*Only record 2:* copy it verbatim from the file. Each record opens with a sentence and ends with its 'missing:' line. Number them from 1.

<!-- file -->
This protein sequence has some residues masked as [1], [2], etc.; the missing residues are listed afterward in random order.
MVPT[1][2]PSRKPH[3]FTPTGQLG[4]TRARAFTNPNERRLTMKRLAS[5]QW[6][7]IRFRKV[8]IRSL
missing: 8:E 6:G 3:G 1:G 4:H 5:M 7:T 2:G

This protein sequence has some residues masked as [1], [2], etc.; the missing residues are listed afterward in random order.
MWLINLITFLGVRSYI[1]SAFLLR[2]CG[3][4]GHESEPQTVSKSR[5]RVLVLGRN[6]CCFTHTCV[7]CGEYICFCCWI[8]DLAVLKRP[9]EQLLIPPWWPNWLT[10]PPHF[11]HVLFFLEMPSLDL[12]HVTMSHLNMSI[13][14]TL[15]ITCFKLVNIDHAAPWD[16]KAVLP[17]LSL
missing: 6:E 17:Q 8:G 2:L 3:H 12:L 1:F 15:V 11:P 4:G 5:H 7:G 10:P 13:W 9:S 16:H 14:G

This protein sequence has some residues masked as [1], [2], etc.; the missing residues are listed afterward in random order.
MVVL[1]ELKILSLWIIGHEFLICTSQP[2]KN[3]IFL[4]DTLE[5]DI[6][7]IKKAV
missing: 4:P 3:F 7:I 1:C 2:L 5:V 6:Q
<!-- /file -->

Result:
This protein sequence has some residues masked as [1], [2], etc.; the missing residues are listed afterward in random order.
MWLINLITFLGVRSYI[1]SAFLLR[2]CG[3][4]GHESEPQTVSKSR[5]RVLVLGRN[6]CCFTHTCV[7]CGEYICFCCWI[8]DLAVLKRP[9]EQLLIPPWWPNWLT[10]PPHF[11]HVLFFLEMPSLDL[12]HVTMSHLNMSI[13][14]TL[15]ITCFKLVNIDHAAPWD[16]KAVLP[17]LSL
missing: 6:E 17:Q 8:G 2:L 3:H 12:L 1:F 15:V 11:P 4:G 5:H 7:G 10:P 13:W 9:S 16:H 14:G